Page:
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Charlie Sheen’s Coming Legal Woes From HIV Disclosure May Surprise You

Actor faces little risk of criminal prosecution, legal experts tell TheWrap, and even civil lawsuits seem ”unlikely to prevail“ given the facts currently known

Charlie Sheen‘s revelation on Tuesday that he was diagnosed as HIV-positive four years ago is likely a load off of the actor’s shoulders.

Legally, however, the admission would seem to open a whole new can of worms. Already, half a dozen women are reportedly preparing to sue the former “Two and a Half Men” star.

With Sheen’s status out in the open but his legal liabilities still up in the air, TheWrap spoke to legal experts to determine what kind of fallout the actor might be facing.

The verdict? While attorneys will likely be racking up billable hours launching lawsuits against Sheen, the likelihood of the actor facing major legal trouble is slimmer than one might expect.

In terms of criminal charges, Sheen faces a limited threat. While most states have laws against intentionally exposing another person to HIV, California is particularly favorable to the accused.

“[California’s law] is really looking to get at those very, very blameworthy cases of intentional transmission,” Michelle Mello, professor of law and health research and policy at Stanford University, told TheWrap. “Unless the person had the specific intent to infect another person, the requirements for the crime are not met.”

“That would be a barrier to prosecution,” added criminal defense attorney Deborah J. Blum. “It’s very difficult to prove that he would have an intent to pass along HIV.”

The civil arena is another matter. Sheen could be sued for either exposing or transmitting the virus to another person, but the plaintiff would face a number of hurdles to prevail in court.

In the case of mere exposure to the virus, Mello said, a person could claim infliction of emotional distress. In the case of Sheen, who’s insisted he has been scrupulous to avoid infecting others, the claim would likely be negligent, rather than intentional, infliction of emotional distress.

But Mello said the plaintiff would have to present persuasive evidence to prove significant damages.

“It would depend a lot on the facts of the case,” Mello said. “How long were they in fear of developing the disease? How real was that fear? They would have to provide evidence they really were worried, and typically it has to be evidence like, ‘I saw a mental health provider’ or ‘I had to get on medication’ or some actual manifestation of this emotional distress.”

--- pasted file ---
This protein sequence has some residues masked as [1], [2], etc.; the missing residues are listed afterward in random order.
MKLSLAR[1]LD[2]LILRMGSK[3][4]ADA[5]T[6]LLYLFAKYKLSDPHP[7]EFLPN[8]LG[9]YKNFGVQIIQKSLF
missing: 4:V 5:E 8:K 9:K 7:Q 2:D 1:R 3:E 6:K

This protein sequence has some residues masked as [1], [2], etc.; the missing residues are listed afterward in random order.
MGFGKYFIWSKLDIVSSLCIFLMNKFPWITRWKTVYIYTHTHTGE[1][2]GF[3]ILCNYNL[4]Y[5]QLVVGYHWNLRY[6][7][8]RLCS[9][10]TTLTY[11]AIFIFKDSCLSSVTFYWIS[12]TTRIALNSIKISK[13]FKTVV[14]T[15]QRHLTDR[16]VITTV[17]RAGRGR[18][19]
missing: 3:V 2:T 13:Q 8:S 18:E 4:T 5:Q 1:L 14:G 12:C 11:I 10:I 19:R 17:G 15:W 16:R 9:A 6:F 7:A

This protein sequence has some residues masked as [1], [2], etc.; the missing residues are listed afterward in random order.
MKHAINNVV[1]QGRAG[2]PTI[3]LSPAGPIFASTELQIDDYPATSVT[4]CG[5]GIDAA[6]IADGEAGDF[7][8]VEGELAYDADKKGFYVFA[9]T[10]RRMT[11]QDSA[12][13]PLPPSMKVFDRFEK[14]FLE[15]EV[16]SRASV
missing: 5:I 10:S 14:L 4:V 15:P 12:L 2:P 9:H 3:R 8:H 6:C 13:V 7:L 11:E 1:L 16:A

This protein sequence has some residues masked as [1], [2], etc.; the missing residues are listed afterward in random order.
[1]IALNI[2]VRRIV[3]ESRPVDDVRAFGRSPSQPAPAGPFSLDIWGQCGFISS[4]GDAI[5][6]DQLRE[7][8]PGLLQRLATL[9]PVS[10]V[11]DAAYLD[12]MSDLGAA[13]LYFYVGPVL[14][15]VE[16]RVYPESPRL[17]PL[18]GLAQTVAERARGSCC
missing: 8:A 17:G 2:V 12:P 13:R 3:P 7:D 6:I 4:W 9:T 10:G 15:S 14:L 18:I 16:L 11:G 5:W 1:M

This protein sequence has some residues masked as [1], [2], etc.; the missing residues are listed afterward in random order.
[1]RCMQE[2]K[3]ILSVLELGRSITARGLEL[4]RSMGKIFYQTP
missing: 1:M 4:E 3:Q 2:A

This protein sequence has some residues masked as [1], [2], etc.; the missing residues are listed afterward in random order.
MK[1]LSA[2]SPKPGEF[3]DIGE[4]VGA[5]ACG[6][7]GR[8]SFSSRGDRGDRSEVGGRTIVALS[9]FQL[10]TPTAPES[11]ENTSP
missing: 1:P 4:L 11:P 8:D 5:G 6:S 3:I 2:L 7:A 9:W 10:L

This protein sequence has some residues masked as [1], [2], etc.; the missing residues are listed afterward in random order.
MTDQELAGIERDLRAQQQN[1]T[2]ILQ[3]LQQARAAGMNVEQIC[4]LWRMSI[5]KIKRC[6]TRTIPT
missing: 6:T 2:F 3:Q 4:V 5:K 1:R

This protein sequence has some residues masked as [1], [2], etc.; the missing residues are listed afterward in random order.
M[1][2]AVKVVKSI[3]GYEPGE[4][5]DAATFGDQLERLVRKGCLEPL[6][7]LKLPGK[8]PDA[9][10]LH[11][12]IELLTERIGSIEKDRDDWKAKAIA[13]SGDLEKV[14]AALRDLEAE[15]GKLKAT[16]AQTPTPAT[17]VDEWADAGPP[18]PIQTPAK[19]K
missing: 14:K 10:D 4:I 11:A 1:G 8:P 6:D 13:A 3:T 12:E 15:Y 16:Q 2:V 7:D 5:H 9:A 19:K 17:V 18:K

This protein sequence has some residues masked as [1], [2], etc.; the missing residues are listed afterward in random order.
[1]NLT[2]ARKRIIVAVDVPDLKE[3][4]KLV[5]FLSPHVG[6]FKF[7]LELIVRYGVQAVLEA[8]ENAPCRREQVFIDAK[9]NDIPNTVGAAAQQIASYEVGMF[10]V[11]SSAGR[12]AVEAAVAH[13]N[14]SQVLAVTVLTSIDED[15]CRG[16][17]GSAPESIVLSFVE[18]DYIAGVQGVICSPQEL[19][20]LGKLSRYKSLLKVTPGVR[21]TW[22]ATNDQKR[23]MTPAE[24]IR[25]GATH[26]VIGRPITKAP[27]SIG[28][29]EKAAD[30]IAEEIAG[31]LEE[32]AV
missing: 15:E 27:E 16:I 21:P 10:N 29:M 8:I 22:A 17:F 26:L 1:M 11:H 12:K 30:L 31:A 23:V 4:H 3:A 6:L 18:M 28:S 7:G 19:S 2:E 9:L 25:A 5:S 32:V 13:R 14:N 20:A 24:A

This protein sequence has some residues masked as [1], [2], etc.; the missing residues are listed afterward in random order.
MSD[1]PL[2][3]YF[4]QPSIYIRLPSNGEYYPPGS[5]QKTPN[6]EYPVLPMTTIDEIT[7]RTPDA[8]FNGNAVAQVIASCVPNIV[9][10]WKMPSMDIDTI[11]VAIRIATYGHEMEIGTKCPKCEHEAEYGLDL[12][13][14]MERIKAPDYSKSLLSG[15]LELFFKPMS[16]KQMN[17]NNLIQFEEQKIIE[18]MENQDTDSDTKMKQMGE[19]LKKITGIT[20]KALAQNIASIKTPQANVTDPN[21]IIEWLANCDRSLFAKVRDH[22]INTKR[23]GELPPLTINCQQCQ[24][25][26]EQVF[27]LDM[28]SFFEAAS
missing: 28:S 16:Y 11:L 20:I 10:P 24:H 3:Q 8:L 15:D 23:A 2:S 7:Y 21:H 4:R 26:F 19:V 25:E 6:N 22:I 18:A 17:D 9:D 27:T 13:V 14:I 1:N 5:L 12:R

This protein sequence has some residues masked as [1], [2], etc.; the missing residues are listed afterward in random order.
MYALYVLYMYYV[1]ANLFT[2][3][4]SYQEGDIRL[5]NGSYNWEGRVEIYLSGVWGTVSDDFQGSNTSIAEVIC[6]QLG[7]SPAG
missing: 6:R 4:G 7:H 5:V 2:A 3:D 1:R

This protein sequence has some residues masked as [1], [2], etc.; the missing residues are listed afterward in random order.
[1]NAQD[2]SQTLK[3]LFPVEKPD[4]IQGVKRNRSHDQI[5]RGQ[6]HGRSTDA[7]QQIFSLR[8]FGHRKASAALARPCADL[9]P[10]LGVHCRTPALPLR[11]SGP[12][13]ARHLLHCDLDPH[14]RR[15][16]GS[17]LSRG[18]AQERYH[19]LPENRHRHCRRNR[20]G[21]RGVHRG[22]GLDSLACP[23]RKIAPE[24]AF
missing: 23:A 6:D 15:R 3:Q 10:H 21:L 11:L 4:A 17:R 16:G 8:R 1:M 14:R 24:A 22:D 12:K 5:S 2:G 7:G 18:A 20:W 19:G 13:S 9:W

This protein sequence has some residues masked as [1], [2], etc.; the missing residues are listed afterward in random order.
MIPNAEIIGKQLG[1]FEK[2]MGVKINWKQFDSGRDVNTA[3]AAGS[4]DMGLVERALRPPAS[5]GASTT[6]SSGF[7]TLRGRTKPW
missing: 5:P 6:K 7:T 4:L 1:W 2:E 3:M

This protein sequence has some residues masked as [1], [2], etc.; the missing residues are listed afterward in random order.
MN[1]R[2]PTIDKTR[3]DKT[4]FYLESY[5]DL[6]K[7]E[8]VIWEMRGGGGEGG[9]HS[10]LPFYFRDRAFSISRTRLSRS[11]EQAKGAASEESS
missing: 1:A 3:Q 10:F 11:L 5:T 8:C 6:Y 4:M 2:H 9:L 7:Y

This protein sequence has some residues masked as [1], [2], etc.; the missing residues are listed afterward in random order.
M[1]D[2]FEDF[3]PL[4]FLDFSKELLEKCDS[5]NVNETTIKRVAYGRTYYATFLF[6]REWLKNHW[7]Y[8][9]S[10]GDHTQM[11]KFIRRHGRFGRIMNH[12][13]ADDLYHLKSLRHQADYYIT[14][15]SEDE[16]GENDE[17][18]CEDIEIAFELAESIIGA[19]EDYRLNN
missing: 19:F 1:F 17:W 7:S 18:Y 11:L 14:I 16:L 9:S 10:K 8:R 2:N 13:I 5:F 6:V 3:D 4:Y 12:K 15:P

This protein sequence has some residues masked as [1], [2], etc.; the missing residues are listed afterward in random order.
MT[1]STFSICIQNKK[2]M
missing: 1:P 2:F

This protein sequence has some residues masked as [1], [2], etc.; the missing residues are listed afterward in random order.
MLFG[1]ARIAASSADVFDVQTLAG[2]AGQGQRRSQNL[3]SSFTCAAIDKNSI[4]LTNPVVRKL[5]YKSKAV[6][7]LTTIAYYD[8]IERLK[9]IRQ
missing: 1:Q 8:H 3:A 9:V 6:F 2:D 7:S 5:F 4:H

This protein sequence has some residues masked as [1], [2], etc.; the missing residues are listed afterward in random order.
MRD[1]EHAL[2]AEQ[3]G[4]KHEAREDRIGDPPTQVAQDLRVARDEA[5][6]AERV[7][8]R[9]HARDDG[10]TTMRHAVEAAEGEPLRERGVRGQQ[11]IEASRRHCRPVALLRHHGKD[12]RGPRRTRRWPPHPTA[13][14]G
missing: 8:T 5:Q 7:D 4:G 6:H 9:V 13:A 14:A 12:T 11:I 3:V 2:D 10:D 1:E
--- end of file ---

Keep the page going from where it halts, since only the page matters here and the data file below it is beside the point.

With the facts currently known for Sheen, Mello said, “It doesn’t appear that either negligent or intentional exposure… is in play here.”

If one of Sheen’s sexual partners did get infected with HIV and that could be traced back to Sheen or negligence on his part, Mello said, the potential damages could be significant.

“What we’re talking about is the cost of taking care of someone who has HIV, the medical care costs, estimated loss of past and future income, other economic losses” and some amount for pain and suffering, Mello said. “It’s unlikely that [any plaintiffs filing against Sheen] would prevail before a jury, based upon what we’ve been told.”

Blum said that if any plaintiffs could convince the court that Sheen didn’t disclose his HIV status to them, “they have a very high chance of prevailing.” And she added, “I would imagine it could be in the millions that somebody could recover from him.”

Which could actually be less than the payouts that Sheen told “Today’s” Matt Lauer that he’d been making to the “unsavory and insipid types” who’ve been extorting him with threats to expose his secret.

“Now he doesn’t have to ‘buy silence’ anymore, because it’s out there,” Blum said. “He was probably paying a high price tag with the threats of lawsuits in the past, because he didn’t want to be named as a defendant. He didn’t want the eyes of the world on him, to know his secret. Now it’s not a secret.”

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